In terms of the skills and experience that I gained through my degrees and how they helped me, there's a lot. I think, that there's the obvious ones. So it's writing skills that you learned through three or four years of just extended writing without sort of without no, not without guidance, but you learn on the job essentially, you do your essay, you get your feedback but you learn from it and you accumulate that experience over three to four years to the point by the end of it you're writing 50 thousand word essays. And having that base level of sort of high standard English is really, really useful for a job in which language is quite important. And analytical skills are extremely useful. So working in politics to be able to step back and analyse the kind of environment you're operating in. And work out how to simply present to someone in two minutes when that often really complex issues is really useful. And it sounds daft but time management. Often in my job you have quite a lot of pressures. So you might work for three or four, five different clients being able to juggle those roles, juggle those deadlines. Basically on your own without much. Chasing is really important. And at university you obviously learn that because there's a lot of working to your own deadlines. Making sure you're not cramming, making sure your hitting those essay deadlines getting the reading in well ahead of time. Asking questions when you need to, to make sure you're well-prepped and well-equipped to deliver the best way you can. And then a personal one I guess is thinking on your feet, often, say in a seminar, you're having a discussion people put arguments to you, ask you questions you need to learn very quickly to concisely work through your thoughts and put them out in a very succinct and presentable way. A lot of my role involves speaking to clients. They might ask questions you don't expect they might ask complex questions that you need to kind of give a really brief sharp answer to. Having done that for four years in seminar rooms, in debates, in speaking, to people you disagree with or being able to politely disagree with and without causing offence is a really useful skill. Both I think in my job and in life.
In terms of what I enjoy. I think it's the analytical point. I think that's why I enjoy my role and why I enjoy my degree so much is being able to take a step back, do reading in things you're interested in. Work on policy areas that you find really interesting, learning about it. Taking it on board, taking all the nitty-gritty side of things and formulating that into a few key points or a presentation or a minute's worth of talking, or perhaps sort of tailoring that into a set of sentences or letter that comes across in a nice and succinct way that gets your argument across without having to go into the nitty-gritty detail that a stakeholder or a politician might not look at, might not take notice of But also having that dataset behind your arguments to make sure that if they do ask those questions your have them to hand, you have the briefing, you're well aware of it, you can talk to it and you can think on your feet because you've done the prep beforehand.
In terms of the biggest challenges, I think it's probably related to that. It's nice being able to operate in that environment. Particularly since I've worked in politics it has been quite volatile, particularly geopolitical. And it's being able to understand where are you, your client, the world you work in fits into that and and maintaining perspective that while something might be really important to them or you at that moment in time, it's seeing the bigger picture fitting it into it and making sure you consider that when making your, when making your decisions about engagement, when, when deciding on your strategy. Because you don't want to be shouting about X when Russia is invading Ukraine, for example. So you just need to, it's constantly staying on top of a constantly changing situation and making sure you stay afloat essentially and come out on top when necessary. And which is particularly hard at the minute.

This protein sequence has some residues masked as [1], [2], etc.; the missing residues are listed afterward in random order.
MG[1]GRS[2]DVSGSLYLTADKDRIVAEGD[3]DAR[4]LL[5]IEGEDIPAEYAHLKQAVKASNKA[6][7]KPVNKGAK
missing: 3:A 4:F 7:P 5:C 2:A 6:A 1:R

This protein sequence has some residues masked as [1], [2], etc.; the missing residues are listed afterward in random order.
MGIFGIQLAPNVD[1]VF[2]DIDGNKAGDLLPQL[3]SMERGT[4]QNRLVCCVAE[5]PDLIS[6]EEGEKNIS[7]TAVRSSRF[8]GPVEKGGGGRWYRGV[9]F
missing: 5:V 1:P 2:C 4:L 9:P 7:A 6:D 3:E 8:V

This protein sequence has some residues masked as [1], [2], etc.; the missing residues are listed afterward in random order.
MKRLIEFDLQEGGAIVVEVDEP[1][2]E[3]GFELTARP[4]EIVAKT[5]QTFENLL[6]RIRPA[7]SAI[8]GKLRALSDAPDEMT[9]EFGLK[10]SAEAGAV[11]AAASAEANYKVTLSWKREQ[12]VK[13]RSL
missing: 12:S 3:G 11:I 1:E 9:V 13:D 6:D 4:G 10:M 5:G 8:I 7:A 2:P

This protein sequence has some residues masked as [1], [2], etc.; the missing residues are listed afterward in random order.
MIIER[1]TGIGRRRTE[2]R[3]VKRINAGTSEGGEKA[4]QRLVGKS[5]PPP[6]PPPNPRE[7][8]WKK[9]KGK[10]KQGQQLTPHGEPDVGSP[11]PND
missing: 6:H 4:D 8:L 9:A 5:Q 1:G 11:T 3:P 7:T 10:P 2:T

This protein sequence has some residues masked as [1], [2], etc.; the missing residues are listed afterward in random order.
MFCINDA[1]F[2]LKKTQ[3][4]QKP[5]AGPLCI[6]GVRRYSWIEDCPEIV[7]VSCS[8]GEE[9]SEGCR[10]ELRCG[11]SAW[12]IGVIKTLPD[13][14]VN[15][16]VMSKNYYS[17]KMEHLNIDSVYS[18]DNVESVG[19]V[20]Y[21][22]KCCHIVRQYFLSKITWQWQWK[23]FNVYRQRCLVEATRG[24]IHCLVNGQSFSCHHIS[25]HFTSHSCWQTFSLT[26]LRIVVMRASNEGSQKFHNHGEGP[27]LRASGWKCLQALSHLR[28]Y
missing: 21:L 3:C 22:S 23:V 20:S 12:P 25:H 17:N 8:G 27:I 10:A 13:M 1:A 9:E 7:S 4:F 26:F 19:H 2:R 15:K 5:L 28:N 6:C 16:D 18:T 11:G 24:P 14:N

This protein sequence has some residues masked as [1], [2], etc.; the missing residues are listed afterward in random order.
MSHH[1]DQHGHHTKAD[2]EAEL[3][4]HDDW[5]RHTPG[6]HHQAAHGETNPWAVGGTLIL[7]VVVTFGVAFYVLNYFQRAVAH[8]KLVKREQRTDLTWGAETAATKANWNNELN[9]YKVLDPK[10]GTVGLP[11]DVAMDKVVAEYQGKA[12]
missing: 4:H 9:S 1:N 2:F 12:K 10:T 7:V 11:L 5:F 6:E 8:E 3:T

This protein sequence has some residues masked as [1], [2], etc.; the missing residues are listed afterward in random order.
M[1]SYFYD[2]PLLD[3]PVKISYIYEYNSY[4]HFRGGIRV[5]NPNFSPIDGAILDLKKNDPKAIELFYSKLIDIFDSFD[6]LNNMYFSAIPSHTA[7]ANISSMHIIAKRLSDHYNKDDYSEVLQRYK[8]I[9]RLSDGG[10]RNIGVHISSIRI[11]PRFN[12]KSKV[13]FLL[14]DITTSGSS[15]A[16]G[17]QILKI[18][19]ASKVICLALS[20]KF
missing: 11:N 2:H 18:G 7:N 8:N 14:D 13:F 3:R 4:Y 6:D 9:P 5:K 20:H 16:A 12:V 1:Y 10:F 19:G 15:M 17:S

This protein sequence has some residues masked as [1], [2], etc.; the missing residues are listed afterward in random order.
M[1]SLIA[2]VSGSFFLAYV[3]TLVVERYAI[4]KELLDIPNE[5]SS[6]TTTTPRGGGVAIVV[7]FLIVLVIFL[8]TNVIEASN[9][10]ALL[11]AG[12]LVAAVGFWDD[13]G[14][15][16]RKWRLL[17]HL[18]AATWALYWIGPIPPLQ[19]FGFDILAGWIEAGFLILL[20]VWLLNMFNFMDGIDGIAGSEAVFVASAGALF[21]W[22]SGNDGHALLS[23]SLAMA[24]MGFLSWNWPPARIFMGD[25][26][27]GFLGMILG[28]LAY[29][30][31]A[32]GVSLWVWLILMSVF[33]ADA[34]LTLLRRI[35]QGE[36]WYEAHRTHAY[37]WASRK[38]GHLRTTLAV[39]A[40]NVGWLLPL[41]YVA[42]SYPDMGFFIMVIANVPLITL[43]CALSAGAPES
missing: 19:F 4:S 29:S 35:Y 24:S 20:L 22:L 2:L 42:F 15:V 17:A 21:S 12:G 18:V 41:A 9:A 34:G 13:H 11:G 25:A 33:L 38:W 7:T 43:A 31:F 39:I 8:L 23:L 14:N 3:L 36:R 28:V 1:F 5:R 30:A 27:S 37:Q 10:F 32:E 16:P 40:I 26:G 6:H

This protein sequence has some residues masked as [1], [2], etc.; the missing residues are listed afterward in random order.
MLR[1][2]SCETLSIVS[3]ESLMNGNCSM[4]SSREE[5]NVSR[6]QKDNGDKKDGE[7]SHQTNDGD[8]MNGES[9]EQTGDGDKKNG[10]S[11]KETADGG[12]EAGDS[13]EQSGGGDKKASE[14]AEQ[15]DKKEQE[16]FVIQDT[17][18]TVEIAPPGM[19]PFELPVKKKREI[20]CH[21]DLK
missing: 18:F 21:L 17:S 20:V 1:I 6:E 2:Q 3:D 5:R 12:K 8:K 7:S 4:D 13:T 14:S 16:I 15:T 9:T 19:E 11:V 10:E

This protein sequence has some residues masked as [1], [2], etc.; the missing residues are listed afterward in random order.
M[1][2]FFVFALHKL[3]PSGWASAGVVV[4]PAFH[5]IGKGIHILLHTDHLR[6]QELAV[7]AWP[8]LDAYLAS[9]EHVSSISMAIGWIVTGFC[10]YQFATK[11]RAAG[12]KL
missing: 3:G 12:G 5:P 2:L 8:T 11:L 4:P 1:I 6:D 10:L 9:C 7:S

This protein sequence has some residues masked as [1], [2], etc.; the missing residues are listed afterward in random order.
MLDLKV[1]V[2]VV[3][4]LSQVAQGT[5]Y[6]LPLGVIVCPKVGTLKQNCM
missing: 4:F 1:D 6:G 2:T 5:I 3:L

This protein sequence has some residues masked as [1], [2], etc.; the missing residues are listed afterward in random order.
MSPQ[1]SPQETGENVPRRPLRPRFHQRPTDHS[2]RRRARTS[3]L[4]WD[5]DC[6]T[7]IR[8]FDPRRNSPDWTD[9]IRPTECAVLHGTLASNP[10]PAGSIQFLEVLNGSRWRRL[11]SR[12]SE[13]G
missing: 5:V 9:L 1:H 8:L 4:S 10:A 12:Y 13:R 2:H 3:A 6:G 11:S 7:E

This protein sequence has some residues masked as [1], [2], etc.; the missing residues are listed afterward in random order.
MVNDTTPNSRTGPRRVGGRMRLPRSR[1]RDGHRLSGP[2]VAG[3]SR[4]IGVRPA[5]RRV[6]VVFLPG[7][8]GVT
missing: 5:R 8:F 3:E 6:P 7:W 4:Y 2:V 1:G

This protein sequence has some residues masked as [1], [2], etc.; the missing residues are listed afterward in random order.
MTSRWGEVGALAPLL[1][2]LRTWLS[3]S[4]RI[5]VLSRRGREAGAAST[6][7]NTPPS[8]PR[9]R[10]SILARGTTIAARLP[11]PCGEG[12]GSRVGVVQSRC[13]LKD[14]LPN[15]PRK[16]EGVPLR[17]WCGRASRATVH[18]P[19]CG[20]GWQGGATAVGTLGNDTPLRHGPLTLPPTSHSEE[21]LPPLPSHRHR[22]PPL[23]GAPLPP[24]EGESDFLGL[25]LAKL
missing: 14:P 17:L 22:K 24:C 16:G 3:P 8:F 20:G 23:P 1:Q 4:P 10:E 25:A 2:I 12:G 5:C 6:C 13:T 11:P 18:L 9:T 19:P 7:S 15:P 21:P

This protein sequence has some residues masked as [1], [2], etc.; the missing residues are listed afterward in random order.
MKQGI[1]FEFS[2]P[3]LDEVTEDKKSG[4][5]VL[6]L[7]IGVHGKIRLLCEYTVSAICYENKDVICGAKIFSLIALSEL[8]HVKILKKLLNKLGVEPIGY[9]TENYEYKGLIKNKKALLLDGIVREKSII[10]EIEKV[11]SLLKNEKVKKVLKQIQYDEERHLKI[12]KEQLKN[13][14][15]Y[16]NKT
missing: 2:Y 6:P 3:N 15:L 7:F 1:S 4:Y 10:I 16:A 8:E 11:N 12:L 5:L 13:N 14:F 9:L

In terms of what advice I would give to prospective or current history students, I think it's enjoy yourself. First and foremost, they were four of the best years of my life. I wouldn't say that ironically. I think they genuinely were and I wish I could do it over again. And I think while the history degree is really important, and I, I thoroughly encourage you to throw yourself into that and find something you're genuinely passionate about. Because if you find that topic, you're passionate about however niche it is it makes life so much easier, come the end of it, because you don't feel like it's a huge chore to deliver X dissertation. You genuinely find it interesting and find it enjoyable, however perverse that might sound. And the work reflects that. Because if you're enjoying it and you're passionate about it, what you produce is obviously going to be much better. And more broadly, I think it's just about throwing yourself into everything you can. Don't get too bogged down in like prioritising work over a societal things, over enjoying yourself. I think it's finding that balance about delivering on the academic side of things when you need to and making sure you come out with the grades, you've earned and deserve for your hard work, but also making sure you make friends friends for life. Friends I still have I met on that first day. I still speak to eight years later. I think it's just it's finding that balance and making sure that you make the most of what great societies are on offer. And speaking as someone who, who admittedly is bias and who was well involved in the history society. They offer a really great range of things from sports, travel. Historical research stuff, support on essays, support if you're struggling with your work load, support if you're struggling with making friends, nights out. Charity events, anything you can name it. They they they're on top of it and making sure you're welcome and that you can get involved.